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The Legislative Education Study Committee says the Public Education Department may not have as much authority as it claims to regarding measures requiring “more rigorous interventions,” which aim to improve chronically low-performing schools.
Three elementary schools in Albuquerque and one in Dulce, along with their communities, have been immersed in a process of restructuring after being identified by PED as in need of such interventions, or MRIs.
At a monthly meeting Thursday, the LESC released a brief that said there are gaps in state law that make it unclear whether PED has the authority to have the final say on MRI improvement plans, which the state agency has been exercising thus far.
PED has been overseeing Albuquerque Public Schools and Dulce Independent School District’s revamp plans for the four MRI schools in the state: Los Padillas, Hawthorne, Whittier and Dulce elementaries. All four have received F school grades five to six years in a row.
The LESC is a bipartisan, bicameral interim committee of the Legislature that conducts studies on education issues in the state and recommends changes to education laws as needed. It consists of 22 Democrats and 11 Republicans, according to its website.
In the wake of APS and PED’s monthslong dialogue over what should happen at the schools, the LESC looked into what the law allows.
“The answer we got from our staff is that (PED is) operating in a gray area, and to me that means they are overstepping their bounds,” said Rep. Andrés Romero, D-Albuquerque, vice chairman of the LESC and a former Los Padillas student.
Romero also said that no one from PED was at the committee meeting to explain otherwise.
“It is unclear that PED has the explicit statutory authority to enforce plans for more rigorous interventions for anything beyond providing Title I funding,” the LESC analysis said.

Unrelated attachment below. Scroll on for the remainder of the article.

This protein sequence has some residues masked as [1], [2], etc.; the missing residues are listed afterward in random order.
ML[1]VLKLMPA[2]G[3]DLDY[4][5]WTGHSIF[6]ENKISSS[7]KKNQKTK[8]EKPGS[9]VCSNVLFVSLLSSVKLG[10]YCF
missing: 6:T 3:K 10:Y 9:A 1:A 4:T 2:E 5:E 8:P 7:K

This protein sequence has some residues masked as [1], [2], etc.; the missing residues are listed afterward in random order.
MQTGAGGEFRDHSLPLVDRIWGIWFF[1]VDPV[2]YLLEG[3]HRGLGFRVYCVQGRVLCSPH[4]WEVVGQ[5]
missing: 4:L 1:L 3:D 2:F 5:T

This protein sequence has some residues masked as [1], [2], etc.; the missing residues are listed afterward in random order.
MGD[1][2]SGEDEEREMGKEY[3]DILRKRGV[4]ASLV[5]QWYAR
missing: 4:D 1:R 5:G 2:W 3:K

“Additionally, because these schools have not violated state law or department regulations or standards, it remains unclear whether PED has the authority to require specific management, governance or staffing decisions made at the school district and school levels.”
In the absence of a statutory framework for school improvement plans, PED has relied on the federal Every Student Succeeds Act – that requires states to support their lowest- performing schools – to implement changes at the MRI schools, according to the report.
“Though ESSA clearly intends for schools to be given a period of technical assistance and financial support … before they receive more rigorous interventions, PED designated four schools for more rigorous interventions in the 2018-2019 school year. It is unclear what level of technical assistance and financial support these schools received from PED over the last three years,” the analysis says.
Romero said, “They’re playing loosely by state law, and I don’t think they are abiding by ESSA.”
PED wrote in a comment to the Journal that ESSA is the “law of the land,” noting that it was signed by President Barack Obama in 2015 and New Mexico’s plan was approved by the U.S. Department of Education in 2017.
“Not only is implementation of the state plan required, but it is based on a set of promises that New Mexico has made to stakeholders, taxpayers, educators and, most importantly, our children,” PED’s comment said.
The LESC analysis came as a deadline for APS to respond to some of the PED-approved MRI plans loomed Friday.
By May 18, PED said the district had to fully agree to Los Padillas and Whittier’s plans or it faced losing control over the schools. PED said it received letters from APS on Friday and is reviewing the responses.
LESC staff recommended the Legislature re-establish a framework for school improvement plans that clarifies the roles and responsibilities of PED, school districts and the individual schools.
Romero said the committee will take staff recommendations into consideration and see where it can change and clarify state statute.